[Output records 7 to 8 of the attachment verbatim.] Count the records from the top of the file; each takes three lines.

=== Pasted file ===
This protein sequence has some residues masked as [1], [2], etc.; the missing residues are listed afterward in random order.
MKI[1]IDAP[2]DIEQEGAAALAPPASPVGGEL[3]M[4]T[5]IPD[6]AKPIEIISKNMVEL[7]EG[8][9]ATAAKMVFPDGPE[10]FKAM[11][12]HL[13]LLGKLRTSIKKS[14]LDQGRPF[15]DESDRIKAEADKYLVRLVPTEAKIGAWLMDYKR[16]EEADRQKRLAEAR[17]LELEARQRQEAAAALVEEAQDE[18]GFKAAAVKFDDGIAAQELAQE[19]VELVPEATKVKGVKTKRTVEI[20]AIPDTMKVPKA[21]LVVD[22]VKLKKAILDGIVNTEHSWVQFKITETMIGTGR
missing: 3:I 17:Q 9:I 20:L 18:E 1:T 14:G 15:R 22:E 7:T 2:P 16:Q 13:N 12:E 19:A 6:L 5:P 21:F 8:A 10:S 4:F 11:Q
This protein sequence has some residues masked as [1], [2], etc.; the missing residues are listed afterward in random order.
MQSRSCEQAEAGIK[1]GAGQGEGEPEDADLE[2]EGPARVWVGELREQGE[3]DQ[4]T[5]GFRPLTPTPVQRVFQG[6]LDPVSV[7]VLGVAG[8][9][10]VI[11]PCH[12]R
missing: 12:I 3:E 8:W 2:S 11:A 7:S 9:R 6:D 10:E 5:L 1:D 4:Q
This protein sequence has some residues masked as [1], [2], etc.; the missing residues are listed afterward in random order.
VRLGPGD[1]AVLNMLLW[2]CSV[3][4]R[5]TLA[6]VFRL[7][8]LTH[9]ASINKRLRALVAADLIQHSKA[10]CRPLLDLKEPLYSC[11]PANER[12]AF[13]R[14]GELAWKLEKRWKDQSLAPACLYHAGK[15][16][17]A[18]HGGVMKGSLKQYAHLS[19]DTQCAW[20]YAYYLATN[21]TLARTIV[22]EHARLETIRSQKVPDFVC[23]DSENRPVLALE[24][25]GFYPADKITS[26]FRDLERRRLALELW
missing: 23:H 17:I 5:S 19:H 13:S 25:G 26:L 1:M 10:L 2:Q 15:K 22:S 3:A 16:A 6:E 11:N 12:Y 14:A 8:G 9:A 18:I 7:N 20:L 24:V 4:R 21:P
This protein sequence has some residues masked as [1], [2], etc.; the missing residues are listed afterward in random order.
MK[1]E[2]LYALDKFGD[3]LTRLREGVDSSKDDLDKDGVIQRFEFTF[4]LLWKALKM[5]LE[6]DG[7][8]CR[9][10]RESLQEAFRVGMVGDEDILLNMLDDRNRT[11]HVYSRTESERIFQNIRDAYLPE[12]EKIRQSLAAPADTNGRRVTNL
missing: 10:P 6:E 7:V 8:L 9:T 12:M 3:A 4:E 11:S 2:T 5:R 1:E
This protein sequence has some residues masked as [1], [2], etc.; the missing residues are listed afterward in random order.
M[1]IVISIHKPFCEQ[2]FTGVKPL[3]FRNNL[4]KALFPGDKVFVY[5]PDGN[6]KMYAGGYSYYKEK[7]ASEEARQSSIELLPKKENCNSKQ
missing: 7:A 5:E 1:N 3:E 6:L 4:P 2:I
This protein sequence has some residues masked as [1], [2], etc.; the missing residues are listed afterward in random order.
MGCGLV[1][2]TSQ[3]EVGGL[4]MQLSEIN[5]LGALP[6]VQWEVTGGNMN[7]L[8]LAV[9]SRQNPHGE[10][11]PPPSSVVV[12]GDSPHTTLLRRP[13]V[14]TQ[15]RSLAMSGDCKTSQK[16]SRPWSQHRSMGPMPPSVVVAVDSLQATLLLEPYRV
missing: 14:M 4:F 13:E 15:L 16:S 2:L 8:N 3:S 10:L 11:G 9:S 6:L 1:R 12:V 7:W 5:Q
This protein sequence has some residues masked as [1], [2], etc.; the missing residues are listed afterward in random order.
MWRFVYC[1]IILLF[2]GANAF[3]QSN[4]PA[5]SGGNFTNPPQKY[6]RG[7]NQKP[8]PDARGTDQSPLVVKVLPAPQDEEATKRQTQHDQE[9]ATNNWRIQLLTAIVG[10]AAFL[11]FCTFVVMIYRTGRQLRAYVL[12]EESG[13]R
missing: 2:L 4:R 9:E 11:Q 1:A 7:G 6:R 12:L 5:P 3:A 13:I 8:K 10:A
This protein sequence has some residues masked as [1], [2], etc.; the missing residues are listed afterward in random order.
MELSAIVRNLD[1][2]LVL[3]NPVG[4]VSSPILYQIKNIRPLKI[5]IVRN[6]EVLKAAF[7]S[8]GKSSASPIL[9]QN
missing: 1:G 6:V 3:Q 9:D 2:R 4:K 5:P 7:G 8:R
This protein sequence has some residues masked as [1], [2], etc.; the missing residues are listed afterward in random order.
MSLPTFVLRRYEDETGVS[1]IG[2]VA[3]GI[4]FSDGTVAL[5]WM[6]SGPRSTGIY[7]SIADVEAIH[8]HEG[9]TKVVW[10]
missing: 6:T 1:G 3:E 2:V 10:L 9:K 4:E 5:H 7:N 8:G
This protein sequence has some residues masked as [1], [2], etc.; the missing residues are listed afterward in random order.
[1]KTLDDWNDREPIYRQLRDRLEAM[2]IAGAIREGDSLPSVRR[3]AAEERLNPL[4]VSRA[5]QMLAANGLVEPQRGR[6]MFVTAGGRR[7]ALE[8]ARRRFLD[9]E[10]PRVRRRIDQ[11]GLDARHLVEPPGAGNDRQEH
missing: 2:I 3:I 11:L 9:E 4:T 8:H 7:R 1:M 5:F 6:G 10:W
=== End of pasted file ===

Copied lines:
This protein sequence has some residues masked as [1], [2], etc.; the missing residues are listed afterward in random order.
MWRFVYC[1]IILLF[2]GANAF[3]QSN[4]PA[5]SGGNFTNPPQKY[6]RG[7]NQKP[8]PDARGTDQSPLVVKVLPAPQDEEATKRQTQHDQE[9]ATNNWRIQLLTAIVG[10]AAFL[11]FCTFVVMIYRTGRQLRAYVL[12]EESG[13]R
missing: 2:L 4:R 9:E 11:Q 1:A 7:G 6:R 12:L 5:P 3:A 13:I 8:K 10:A
This protein sequence has some residues masked as [1], [2], etc.; the missing residues are listed afterward in random order.
MELSAIVRNLD[1][2]LVL[3]NPVG[4]VSSPILYQIKNIRPLKI[5]IVRN[6]EVLKAAF[7]S[8]GKSSASPIL[9]QN
missing: 1:G 6:V 3:Q 9:D 2:R 4:K 5:P 7:G 8:R